So on the Friday of the game we hopped into my SUV and started our trip from the Detroit area all the way to Chicago. Along the way we talked about our children, our careers and of course basketball. We spoke of evolving as people. We wondered how we loved basketball so much as kids, but as adults we’d lost touch with the sport. We couldn’t quite figure that out, but we were happy to spend time with each other.

According to research, Sports is an environment where men often feel most comfortable connecting with their friends and showing care for each other and two thirds of men bond with their friends over sports. I can’t lie, this rings true for us. Whether attending a basketball game, watching college football or cheering on our children at baseball and softball games, we always seem to find time to catch up at these events.IMG_2071

After a four hour trip we arrived in Chicago and took in the game, the fans and the food. Neither of our teams made it to the game, but we enjoyed the sport none-the-less. In fact, we were able to reconnect with the game that kept us glued to the television screen when we were children.

Along the way I ran into another dad and friend. We’re both members of a great group called the City Dads Group. He’s based in Chicago and I’m, of course, in Detroit. We took a moment to catch up and grab a photo-op. In that moment I felt blessed to be in a city that wasn’t my own, but amongst friends who understand the intricacies of fatherhood.

After the game concluded something clicked and reminded me… “Hey! You’re in Chicago!”

At that point we knew we had to track down a piece of our childhood. We both loved Jordan and the Bulls as children. So we made our way down the corridor and there, encased in glass, were the six championship trophies that the Chicago Bulls won when we were younger. It reminded us of the good times, but most of all, it reminded us of where we came from. At the end of the day, we’ll always be brothers, but in that moment we shined as best friends.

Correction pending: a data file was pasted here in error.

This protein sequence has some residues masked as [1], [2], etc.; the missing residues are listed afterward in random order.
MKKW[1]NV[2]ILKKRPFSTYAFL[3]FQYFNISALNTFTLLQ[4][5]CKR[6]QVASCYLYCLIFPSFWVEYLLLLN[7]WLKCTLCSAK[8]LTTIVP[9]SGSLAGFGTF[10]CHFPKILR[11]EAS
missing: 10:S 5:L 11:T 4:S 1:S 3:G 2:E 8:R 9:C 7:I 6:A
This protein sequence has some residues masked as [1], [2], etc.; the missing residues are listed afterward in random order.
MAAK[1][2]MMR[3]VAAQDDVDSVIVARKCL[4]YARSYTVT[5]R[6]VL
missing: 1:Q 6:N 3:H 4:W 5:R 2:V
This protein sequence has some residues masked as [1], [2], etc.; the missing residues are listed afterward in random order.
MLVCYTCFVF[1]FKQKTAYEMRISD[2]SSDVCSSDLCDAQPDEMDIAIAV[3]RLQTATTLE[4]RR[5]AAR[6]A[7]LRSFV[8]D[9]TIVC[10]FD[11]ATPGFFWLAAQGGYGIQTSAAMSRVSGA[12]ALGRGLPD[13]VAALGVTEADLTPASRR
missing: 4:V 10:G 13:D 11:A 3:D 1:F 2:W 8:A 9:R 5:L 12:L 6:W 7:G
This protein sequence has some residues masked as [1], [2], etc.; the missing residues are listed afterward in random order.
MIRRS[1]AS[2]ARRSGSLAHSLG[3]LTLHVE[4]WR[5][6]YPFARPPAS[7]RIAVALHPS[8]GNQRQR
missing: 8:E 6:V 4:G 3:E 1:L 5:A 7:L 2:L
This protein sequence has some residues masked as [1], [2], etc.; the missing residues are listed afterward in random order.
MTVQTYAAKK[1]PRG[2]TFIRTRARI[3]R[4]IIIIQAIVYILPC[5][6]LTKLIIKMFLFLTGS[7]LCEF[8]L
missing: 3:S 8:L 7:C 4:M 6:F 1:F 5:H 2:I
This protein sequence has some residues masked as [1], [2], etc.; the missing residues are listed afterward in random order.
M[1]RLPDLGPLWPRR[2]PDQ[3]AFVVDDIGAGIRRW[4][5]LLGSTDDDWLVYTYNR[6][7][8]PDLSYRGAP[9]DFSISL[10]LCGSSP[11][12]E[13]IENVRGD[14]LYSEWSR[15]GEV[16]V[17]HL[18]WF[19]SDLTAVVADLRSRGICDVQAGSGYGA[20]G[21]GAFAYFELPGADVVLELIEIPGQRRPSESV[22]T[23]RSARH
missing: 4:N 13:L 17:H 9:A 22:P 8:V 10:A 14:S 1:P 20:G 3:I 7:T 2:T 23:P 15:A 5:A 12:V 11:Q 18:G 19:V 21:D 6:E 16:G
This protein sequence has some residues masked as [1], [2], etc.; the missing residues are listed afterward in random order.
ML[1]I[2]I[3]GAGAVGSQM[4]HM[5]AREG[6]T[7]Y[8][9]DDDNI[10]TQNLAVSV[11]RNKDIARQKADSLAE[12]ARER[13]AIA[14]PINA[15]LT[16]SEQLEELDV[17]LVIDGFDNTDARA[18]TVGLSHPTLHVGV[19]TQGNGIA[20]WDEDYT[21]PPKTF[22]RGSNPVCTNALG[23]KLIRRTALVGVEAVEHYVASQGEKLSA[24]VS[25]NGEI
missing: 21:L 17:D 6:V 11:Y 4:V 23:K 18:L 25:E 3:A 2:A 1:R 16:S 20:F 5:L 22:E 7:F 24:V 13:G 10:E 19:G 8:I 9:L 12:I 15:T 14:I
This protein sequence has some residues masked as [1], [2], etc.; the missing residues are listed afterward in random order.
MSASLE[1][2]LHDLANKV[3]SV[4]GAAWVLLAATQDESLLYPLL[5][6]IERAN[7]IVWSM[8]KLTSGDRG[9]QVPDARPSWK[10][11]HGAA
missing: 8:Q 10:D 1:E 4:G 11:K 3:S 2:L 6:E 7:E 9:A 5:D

My brother, Paul, with the six championship trophies in Chicago.
My brother, Paul, with the six championship trophies in Chicago.

As the day ended we made the four hour drive back to our homes. We discussed the city and the game and then something happened. Something real. We went right back to discussing our children and lives and work because that… that’s what is real.

Visit http://www.dovemencare.us/ncaa/ to learn about Bonds of Strength and the relationship between UConn Head Coach Kevin Ollie and former Head Coach Jim Calhoun.

Disclosure: I was provided with free tickets and a fuel card for the NCAA game. However, I was not compensated for this post. Thank you to Dove Men+Care for continually supporting and fostering the growth of fatherhood and friendship between men.

Why Dad 2.0 Is More Important Than You Think

I’ve never been one to make friends easily. So it was strange to me that at 5:15 in the morning I was boarding a flight and heading 525 miles from Detroit to Washington D.C. to join a group a dad bloggers at the Dad 2.0 Summit that I’d only had conversations with online.

I’ve always loved words and I’ve always wanted to be a dad. I can remember talking about having children when I was younger. So, after I became a dad I launched Inked Up Dad in 2014. Shortly after I was invited to a group of dad bloggers on Facebook by another dad named Oren Miller.

Somewhere between that point and the present, life happened. We bought a house, I got a promotion and we decided to move from Florida to Michigan. During all these events my writing took a backseat to life. I did, however, keep up with those dad bloggers and once life was settled I decided to attend my first Dad 2.0 Summit. After spending three days with over four hundred other dads, here’s what I’ve learned and why I think the Dad 2.0 Summit is more important than you think. Continue reading Why Dad 2.0 Is More Important Than You Think

One dad's life with a touch of ink